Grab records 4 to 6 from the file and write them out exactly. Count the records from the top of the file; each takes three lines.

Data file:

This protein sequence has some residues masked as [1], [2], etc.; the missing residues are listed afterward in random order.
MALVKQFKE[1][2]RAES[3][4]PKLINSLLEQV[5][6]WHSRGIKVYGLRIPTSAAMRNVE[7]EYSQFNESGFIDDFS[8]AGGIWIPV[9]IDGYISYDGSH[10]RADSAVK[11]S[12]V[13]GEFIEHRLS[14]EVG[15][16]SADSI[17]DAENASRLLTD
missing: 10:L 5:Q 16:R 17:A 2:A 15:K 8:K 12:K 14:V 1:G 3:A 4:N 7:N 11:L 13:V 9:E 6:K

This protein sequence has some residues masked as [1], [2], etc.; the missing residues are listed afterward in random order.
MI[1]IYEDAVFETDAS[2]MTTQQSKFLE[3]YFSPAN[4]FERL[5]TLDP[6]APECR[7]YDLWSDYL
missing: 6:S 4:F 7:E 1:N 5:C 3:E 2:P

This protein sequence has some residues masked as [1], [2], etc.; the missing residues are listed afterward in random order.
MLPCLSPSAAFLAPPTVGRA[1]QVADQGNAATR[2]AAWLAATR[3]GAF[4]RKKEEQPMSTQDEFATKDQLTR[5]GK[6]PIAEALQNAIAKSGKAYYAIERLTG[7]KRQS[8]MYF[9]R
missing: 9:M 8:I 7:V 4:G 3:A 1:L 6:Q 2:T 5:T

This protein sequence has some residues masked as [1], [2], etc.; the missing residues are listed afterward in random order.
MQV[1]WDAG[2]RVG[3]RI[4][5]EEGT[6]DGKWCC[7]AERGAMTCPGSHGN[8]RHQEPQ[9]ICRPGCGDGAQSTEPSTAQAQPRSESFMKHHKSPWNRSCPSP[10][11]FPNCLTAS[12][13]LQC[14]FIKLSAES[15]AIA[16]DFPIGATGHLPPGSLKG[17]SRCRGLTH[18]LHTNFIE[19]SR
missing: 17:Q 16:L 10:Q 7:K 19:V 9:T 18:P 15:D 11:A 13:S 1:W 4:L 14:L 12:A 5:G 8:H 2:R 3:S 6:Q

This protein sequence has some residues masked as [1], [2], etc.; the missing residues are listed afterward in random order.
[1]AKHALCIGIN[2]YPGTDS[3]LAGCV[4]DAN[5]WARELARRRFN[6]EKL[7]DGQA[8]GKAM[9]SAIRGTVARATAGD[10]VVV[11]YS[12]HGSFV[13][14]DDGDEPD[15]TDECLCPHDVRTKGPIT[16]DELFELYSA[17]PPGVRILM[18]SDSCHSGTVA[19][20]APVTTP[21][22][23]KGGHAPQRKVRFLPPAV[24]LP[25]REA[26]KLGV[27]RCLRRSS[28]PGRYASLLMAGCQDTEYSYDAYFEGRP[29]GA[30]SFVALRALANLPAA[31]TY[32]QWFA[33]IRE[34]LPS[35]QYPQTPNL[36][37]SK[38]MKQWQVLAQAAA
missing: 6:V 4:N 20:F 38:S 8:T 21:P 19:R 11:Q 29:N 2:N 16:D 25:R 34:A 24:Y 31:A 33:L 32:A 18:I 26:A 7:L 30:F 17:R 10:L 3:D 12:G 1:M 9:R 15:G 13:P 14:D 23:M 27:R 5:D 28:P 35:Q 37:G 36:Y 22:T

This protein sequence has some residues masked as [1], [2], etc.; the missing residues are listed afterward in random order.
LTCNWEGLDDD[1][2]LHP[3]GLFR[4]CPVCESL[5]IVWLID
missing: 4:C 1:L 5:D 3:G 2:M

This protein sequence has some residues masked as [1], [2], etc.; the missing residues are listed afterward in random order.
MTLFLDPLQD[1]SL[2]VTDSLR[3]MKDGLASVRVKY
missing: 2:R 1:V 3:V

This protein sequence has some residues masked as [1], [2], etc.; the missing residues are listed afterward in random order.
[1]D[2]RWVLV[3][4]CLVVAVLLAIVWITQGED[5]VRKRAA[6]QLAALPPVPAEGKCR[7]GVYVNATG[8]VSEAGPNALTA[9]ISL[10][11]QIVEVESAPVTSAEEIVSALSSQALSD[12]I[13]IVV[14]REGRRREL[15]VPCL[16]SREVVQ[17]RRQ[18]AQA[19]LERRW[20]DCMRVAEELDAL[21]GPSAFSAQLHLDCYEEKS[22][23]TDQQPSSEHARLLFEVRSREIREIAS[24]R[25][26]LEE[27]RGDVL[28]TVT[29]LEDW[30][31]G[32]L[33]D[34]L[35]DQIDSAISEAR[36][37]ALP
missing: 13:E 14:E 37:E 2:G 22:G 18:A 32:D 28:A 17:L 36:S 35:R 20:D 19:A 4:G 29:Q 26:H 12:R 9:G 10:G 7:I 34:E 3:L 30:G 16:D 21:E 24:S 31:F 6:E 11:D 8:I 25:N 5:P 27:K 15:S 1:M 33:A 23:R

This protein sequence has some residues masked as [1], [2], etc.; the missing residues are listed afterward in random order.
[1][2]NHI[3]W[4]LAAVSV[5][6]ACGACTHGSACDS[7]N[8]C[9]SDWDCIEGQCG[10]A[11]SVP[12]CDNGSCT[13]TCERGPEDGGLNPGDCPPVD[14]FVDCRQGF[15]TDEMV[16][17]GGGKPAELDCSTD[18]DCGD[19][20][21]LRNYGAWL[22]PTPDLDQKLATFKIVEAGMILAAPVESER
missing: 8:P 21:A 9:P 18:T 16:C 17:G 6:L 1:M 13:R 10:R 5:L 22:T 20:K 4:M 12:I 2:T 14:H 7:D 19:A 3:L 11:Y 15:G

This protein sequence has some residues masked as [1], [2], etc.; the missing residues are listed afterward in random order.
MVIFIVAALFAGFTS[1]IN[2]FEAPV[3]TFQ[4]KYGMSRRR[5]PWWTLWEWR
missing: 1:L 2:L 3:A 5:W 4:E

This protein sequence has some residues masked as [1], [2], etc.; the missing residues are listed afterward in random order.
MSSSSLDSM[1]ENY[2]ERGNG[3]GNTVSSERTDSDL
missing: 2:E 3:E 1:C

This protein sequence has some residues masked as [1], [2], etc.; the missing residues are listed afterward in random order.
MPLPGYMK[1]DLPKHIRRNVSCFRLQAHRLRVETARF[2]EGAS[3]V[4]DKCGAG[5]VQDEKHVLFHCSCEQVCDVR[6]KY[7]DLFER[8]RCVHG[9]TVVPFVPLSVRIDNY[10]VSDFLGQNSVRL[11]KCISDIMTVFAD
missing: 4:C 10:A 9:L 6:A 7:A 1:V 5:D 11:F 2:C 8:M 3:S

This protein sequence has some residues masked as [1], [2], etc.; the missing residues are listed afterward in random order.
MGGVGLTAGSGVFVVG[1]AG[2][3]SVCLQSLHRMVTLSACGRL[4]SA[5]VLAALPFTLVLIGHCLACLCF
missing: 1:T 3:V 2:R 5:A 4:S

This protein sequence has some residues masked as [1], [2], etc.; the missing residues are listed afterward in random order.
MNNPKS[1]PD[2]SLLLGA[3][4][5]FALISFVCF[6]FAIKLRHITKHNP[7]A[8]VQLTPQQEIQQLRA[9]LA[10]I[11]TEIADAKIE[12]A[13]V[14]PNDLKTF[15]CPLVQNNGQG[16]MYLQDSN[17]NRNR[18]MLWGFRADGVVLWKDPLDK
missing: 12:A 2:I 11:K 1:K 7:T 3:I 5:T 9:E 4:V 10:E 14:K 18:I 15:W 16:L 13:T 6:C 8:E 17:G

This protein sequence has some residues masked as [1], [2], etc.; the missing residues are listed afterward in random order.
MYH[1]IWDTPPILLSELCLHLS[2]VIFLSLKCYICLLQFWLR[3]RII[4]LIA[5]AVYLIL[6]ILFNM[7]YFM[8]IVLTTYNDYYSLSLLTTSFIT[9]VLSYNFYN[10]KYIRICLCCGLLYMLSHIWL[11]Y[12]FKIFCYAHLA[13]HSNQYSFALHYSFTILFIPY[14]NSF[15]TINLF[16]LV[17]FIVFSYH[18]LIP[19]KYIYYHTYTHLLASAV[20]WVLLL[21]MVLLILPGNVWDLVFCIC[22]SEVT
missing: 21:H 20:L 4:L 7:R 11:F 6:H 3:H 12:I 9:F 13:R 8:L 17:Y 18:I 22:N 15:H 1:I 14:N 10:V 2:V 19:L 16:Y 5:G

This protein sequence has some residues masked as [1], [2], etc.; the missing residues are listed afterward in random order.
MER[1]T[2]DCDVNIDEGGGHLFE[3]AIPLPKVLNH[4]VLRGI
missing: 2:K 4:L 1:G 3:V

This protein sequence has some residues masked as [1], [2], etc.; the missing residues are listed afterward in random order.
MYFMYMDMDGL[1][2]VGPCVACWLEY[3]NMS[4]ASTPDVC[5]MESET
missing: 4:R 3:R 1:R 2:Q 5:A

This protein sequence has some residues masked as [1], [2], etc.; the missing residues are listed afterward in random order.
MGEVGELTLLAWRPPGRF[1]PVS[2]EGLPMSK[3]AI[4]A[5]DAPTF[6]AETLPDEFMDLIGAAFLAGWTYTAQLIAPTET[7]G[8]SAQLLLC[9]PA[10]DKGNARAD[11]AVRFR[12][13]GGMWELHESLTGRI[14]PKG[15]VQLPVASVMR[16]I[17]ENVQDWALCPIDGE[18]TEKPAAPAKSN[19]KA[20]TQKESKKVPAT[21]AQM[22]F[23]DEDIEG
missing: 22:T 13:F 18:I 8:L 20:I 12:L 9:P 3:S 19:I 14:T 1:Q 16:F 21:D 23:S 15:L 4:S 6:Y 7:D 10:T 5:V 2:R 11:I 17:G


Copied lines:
This protein sequence has some residues masked as [1], [2], etc.; the missing residues are listed afterward in random order.
MQV[1]WDAG[2]RVG[3]RI[4][5]EEGT[6]DGKWCC[7]AERGAMTCPGSHGN[8]RHQEPQ[9]ICRPGCGDGAQSTEPSTAQAQPRSESFMKHHKSPWNRSCPSP[10][11]FPNCLTAS[12][13]LQC[14]FIKLSAES[15]AIA[16]DFPIGATGHLPPGSLKG[17]SRCRGLTH[18]LHTNFIE[19]SR
missing: 17:Q 16:L 10:Q 7:K 19:V 9:T 18:P 15:D 11:A 13:S 1:W 4:L 14:L 12:A 5:G 8:H 2:R 3:S 6:Q

This protein sequence has some residues masked as [1], [2], etc.; the missing residues are listed afterward in random order.
[1]AKHALCIGIN[2]YPGTDS[3]LAGCV[4]DAN[5]WARELARRRFN[6]EKL[7]DGQA[8]GKAM[9]SAIRGTVARATAGD[10]VVV[11]YS[12]HGSFV[13][14]DDGDEPD[15]TDECLCPHDVRTKGPIT[16]DELFELYSA[17]PPGVRILM[18]SDSCHSGTVA[19][20]APVTTP[21][22][23]KGGHAPQRKVRFLPPAV[24]LP[25]REA[26]KLGV[27]RCLRRSS[28]PGRYASLLMAGCQDTEYSYDAYFEGRP[29]GA[30]SFVALRALANLPAA[31]TY[32]QWFA[33]IRE[34]LPS[35]QYPQTPNL[36][37]SK[38]MKQWQVLAQAAA
missing: 6:V 4:N 20:F 38:S 8:T 21:P 19:R 11:Q 29:N 2:N 16:D 25:R 34:A 24:Y 31:A 33:L 32:A 18:I 26:A 7:L 30:F 17:R 10:L 3:D 12:G 1:M 9:R 15:G 13:P 14:D 23:M 27:R 5:D 28:P 35:Q 37:G 36:Y 22:T

This protein sequence has some residues masked as [1], [2], etc.; the missing residues are listed afterward in random order.
LTCNWEGLDDD[1][2]LHP[3]GLFR[4]CPVCESL[5]IVWLID
missing: 4:C 1:L 5:D 3:G 2:M